The Commonwealth lifted its net interest margin, the profit it makes on its loans, by one basis point to 2.14% during the year despite strong competition among the big four banks for loans.

Customer deposits were up $34bn to $439bn and now represent 64% of the group’s total funding.

The bulk of profits came from its retail banking division which was up 12% to $3.47bn, while its business and private banking business was up 4% at $1.53bn.

Vested business interests win the class warfare...


Vested business interests helped destroy the former Labor government and are now trying to run the country, according to the former Labor treasurer Wayne Swan.

Quotes from Swan’s book, The Good Fight, have been published in the Australian Financial Review, ahead of its release next week.

The paper quoted Swan as saying a small but growing group of “oligarchs” were trying to run the country, and that this was clear from some of the policies in the Coalition’s budget.

“Vested interests, backed by the current government, have prevailed, much to the detriment of our people and our nation’s future,” he said.

“In their world, a high-quality universal education and health services are a drain on the budget, not a platform for a fairer and more prosperous ­economy.”

“At the time of writing, the very people I have discussed … are now running the Abbott government. You can see their influence in the Business Council of Australia/Institute of Public Affairs control of the audit commission, and inevitably you will see it also in changes to industrial relations and universal health and education.”

He claims Labor’s election in 2007 on a platform of abolishing the Howard government’s WorkChoices industrial relations policy motivated the anti-Labor stance of some in the business community.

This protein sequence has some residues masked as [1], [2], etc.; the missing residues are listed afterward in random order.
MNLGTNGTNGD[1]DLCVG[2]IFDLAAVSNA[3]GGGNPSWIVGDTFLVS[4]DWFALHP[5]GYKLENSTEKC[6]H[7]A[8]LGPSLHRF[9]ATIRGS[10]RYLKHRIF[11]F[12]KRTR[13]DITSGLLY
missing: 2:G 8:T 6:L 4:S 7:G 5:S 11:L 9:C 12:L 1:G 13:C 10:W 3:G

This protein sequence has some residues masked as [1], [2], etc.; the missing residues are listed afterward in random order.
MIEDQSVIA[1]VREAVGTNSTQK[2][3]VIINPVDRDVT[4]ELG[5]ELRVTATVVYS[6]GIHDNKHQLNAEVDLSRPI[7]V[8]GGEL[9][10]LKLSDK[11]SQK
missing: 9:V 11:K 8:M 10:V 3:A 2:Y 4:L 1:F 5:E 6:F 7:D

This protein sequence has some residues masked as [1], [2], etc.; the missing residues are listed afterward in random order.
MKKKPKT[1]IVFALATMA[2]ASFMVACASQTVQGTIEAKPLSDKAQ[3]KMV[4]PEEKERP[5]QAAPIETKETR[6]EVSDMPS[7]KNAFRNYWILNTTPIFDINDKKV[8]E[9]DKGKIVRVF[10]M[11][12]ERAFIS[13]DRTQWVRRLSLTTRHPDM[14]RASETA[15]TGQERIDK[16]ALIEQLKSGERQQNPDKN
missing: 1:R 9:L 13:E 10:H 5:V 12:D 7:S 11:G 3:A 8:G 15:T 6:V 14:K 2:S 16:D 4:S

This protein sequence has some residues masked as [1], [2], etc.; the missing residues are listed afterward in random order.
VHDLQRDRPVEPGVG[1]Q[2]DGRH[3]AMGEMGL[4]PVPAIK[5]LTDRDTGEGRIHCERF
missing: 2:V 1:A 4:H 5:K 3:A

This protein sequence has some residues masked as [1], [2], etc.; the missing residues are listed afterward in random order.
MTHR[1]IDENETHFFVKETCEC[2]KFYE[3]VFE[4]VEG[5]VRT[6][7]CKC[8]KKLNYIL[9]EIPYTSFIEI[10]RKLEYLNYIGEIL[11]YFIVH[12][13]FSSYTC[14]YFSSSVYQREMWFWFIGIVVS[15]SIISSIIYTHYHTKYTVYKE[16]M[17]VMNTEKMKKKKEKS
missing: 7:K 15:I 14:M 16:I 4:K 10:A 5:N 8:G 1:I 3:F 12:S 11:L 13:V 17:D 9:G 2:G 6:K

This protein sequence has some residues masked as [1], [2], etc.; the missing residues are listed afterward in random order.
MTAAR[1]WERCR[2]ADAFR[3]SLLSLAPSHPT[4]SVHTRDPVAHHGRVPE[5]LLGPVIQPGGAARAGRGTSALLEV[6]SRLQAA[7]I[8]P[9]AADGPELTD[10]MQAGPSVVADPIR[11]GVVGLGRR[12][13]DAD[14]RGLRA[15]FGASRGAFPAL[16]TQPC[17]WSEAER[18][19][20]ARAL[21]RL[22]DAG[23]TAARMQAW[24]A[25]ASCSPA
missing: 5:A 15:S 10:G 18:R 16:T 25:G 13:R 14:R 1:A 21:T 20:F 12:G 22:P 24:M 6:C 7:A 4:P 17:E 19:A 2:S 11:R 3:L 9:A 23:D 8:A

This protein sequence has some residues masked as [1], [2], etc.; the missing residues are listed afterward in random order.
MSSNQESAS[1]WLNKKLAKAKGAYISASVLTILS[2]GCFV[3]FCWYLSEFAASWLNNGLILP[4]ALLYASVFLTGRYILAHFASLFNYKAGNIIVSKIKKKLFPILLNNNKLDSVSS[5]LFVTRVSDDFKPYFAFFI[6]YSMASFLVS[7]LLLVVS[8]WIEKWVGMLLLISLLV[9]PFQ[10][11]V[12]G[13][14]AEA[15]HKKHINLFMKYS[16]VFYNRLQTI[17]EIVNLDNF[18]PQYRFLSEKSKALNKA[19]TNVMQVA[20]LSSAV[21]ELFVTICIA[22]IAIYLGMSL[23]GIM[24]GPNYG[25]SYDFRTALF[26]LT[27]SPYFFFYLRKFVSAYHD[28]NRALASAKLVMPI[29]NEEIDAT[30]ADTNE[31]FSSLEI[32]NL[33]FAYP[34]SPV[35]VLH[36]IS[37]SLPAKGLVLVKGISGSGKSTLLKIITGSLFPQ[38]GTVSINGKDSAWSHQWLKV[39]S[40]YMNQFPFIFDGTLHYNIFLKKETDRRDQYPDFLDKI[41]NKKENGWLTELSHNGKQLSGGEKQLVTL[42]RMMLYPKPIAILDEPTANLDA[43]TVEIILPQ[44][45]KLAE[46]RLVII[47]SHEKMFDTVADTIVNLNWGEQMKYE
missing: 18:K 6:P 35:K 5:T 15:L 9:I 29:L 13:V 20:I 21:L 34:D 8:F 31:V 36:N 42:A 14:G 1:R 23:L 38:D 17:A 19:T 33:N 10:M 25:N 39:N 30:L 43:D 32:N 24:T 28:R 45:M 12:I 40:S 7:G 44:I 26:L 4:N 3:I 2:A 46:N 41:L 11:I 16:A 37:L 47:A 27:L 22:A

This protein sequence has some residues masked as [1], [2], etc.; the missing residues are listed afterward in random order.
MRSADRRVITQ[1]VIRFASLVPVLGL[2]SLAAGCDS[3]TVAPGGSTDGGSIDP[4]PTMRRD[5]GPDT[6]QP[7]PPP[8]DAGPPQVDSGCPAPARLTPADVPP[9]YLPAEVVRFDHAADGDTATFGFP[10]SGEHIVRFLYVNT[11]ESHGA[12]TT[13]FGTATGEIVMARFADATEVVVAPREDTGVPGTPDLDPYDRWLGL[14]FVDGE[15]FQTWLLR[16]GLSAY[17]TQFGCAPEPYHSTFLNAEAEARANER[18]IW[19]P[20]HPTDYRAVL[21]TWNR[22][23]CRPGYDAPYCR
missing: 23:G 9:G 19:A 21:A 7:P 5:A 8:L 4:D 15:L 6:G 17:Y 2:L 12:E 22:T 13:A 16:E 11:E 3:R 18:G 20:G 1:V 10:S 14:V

The anti-Labor campaign was run by “a set of bloody-minded vested interests more akin to what you find in countries such as Russia or on the right wing of the US Republican party”, he said.

“It had its origins in the unwillingness of parts of the business community to recognise the democratic mandate the people had given us to repeal WorkChoices,” he said.

“This unwillingness to surrender WorkChoices left toxins in the veins of many corporates that would never be cleansed, but most especially in the mining sector, which was emboldened by its anger to take a stance against carbon pricing and the minerals resources rent tax.”

Swan concedes Labor’s internal leadership tension and destabilisation contributed to its woes.

“Worst of all, and what made me sick in the stomach, was that our party’s disunity emboldened, encouraged and in part legitimised these attacks,” he said.

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Gus: The equation is :

Vested business interests = corruption + neo-fascist capitalim + sociopathy - generous charity balls




Australia, after all, has the highest median wealth in the world.

There is money out there. Lots of people have it.

To borrow and refine an idea from American author Bill Bryson, think of it this way.

If you were locked in a vault with unlimited $5 notes and were told you could keep all those you initialled - and you managed to initial one every second - then you would become a millionaire in three days and a billionaire in six years. After 40 years, you would be as wealthy as James Packer and after 110 years, as wealthy as Gina Rinehart.

Now that's fanning class warfare of course. In the minds of some, any plea for fairness across the board is dismissed in that way.

Australia, you see, doesn't have a Warren Buffett. The American investor, one of the wealthiest people in the world, once told CNBC, "There's been class warfare going on for the last 20 years ... and my class has won.

"We're the ones that have gotten our tax rates reduced dramatically."

In the book Not Your Average Joe, we are told of a phone call that Attorney General George Brandis made to Hockey on New Year's Eve. Brandis said, "At the end of next year, we will be an unpopular government. And we can be unpopular for all the right reasons, or the wrong reasons."